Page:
If there is one choice that immediately brings you more joy, that might be the one to choose. If they feel equally joyful, then you can make the deciding factors be your values about salary, commuting time, employee benefits, colleagues you’ll be working with etc. But pay attention first to whether one job offer feels more in alignment with who you are and what your life’s purpose is.”
Embrace the practice of Servant Leadership so that you lead by empowering others to reach their full potential
“The term “servant leadership” has been around for decades, referring to a “philosophy and set of practices that enriches the lives of individuals, builds better organizations, and ultimately creates a more just and caring world,” according to the Greenleaf Center for Servant Leadership.”
“Instead of telling people what to do, the role of servant leaders is to make sure that their team’s needs are being met…… They focus on helping individuals make better decisions and be more innovative.
While traditional leadership is focused on helping an organization thrive, servant leaders put the needs of their employees first. They focus on developing individuals who perform their best.”
Here are some SKILLS on ‘how to get there from here’ if you are committed to self care, clarity on your personal mission and are ready to be a servant leader.
Find a daily practice that keeps you happy, joyful and centered
As a young psychiatrist, I once had a mentor who told me that I would encounter many very ill patients. But if I took care of myself, improved my knowledge and skills to a level of competence and confidence then he advised, “You will be able to sleep at night without worrying about your challenging patients.”
But if you are feeling off balance, unsure about your competence and not taking care of yourself, even the least challenging patient can disturb your rest and sleep.
I have had a daily practice of Transcendental Meditation (TM) for over seven years. I wrote about Transcendental Meditation and Mindful Meditation in SAVVY and SKILLS in the January 2018 edition of Tips and Topics. Whether you practice TM or some other kind of mindful meditation, choose a regular practice of whatever will keep you happy, joyful, serene and centered.
See if you can summarize your Mission in two words
Over 25 years ago, I created my mission statement as regards my career that still applies today:
I am actively creating a unique forum using my talents of bridging the gap for people between disparate fields and concepts, in a very persuasive, challenging and inspiring manner; simultaneously influencing systems in a global way for the greater good, with rich personal satisfaction and financial reward.
You can see why my two word summary is Building Bridges.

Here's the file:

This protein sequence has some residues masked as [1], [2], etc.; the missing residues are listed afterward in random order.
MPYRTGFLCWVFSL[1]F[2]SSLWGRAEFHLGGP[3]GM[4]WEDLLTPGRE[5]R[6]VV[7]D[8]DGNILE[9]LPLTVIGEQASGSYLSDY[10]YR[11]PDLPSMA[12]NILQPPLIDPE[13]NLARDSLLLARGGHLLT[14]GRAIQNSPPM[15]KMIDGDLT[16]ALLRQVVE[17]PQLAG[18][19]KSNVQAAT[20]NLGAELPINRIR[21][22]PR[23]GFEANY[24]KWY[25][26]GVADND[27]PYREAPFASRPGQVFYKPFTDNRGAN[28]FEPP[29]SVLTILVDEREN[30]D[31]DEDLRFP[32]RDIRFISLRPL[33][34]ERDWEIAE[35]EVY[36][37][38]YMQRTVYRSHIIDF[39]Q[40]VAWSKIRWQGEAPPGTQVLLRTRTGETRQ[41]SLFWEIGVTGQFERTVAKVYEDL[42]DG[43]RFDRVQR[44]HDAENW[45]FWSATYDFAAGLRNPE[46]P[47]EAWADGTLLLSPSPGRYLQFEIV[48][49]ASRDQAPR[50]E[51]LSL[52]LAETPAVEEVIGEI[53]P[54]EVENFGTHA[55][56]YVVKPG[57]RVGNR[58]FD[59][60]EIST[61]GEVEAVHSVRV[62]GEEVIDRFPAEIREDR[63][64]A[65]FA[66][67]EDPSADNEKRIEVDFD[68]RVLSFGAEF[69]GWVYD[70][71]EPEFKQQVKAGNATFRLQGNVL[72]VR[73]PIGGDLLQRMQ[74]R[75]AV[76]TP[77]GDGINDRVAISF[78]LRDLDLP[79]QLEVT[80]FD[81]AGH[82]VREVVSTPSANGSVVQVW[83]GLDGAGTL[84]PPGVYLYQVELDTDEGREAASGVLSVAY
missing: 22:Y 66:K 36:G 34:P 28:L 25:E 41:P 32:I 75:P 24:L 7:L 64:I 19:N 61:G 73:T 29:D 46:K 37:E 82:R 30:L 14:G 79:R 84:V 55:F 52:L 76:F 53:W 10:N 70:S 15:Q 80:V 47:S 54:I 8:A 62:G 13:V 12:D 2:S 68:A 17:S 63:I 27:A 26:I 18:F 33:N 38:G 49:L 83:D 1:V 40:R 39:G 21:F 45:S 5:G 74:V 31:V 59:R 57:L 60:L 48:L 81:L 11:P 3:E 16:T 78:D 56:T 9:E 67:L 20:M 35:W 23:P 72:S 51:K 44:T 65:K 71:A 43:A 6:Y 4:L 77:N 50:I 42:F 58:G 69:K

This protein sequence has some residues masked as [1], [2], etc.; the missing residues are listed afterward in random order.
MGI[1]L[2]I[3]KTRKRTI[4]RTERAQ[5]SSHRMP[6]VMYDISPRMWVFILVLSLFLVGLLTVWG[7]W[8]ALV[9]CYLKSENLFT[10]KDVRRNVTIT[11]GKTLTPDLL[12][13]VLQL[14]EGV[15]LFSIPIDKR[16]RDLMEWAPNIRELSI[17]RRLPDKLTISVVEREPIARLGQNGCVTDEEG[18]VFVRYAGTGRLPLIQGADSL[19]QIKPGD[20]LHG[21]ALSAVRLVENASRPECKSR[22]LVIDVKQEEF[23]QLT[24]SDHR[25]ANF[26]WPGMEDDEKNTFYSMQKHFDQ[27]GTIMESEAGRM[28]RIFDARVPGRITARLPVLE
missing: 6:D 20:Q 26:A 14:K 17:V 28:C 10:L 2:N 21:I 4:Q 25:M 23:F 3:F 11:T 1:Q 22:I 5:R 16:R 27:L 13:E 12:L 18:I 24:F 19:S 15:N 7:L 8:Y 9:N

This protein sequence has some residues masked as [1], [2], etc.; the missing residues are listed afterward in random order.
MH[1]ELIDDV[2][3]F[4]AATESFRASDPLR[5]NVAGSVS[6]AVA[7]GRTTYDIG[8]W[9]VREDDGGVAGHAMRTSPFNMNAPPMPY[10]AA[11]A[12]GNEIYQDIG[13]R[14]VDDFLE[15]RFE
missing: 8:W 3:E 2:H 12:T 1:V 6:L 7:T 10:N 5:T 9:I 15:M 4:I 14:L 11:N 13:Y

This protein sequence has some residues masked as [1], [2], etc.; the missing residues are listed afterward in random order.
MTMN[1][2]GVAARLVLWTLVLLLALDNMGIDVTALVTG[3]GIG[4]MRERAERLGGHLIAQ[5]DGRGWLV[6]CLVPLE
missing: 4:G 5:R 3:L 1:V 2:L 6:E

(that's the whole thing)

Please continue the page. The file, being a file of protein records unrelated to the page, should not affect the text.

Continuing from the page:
Describe your primary aim or personal mission in two words e.g., Caring Compassion; Creating Opportunities; Promoting Education; Assuring Safety; Feeling Happy; Finding Safety – you get the idea.
Is your personal mission in alignment with the mission of where you work; who you relate to; or where you are headed in life?
Be proud of who you are and what you have done if it empowers you to be a “servant leader”; and doesn’t diminish others in order to elevate yourself
Once ego and narcissism gets in the way, and it’s all about you, you lose effectiveness. Pride in who you are and what you have achieved is good if it empowers you to confidently lead. But if that pride diminishes others in order to elevate yourself, then remember the “servant” part – serving others to elevate them to the best they can be, not you.
If you are a therapist, counselor or in any position where you are a mentor, facilitator or leader, being a “servant leader” means making ourselves as obsolete as soon as possible. How do we enrich the lives of individuals, builds better organizations, and help others make better decisions and be more innovative? How do we nurture and lead to help people help themselves and not need us to lead anymore?
I am in the sunset of my career. I want more time to read and write, to travel and expand my horizons. I have been blessed to be able to have a mission-driven life and not just a money-driven career. But being mission-driven has it dilemmas:
- How do you say ‘no’ to continuing opportunities to train and consult about topics and projects that matter so much to Building Bridges?
- For 2022, two of those opportunities would reach 5,000 – 6,000 participants* at each conference. For one invitation, I practiced saying ‘no’ and declined; the other is a ‘yes’ because I still can’t sunset my part of what I think is important to contribute.
- How do you trust that while the mission isn’t accomplished, there are others who will be just as committed and passionate who can carry on what matters most?
I doubt that I will ever abandon a mission-driven life. What may change is the mission. There are other bridges to build between people, places and things that matter as much as, or even more than what I have focused on in the nearly 50 years since I graduated from medical school.
I am in the sunset of my career, not the sunset of my life (I hope and pray).
(*NatCon22 is the 2022 National Council for Mental Wellbeing’s annual conference. This is the largest conference in health care for mental health and substance use treatment leaders and each year brings more than 6,000 stakeholders together.
*RISE22 is the 2022 National Association of Drug Court Professionals (NADCP) annual conference and is the world’s largest conference on addiction, mental health and justice system reform. RISE conferences draw more than 5,000 attendees each year, and brings together leaders from all models of treatment courts, the recovery community, law enforcement, veteran service organizations, legislators and other key stakeholders to learn the latest evidence-based practices for serving individuals with substance use and mental health disorders in the justice system.)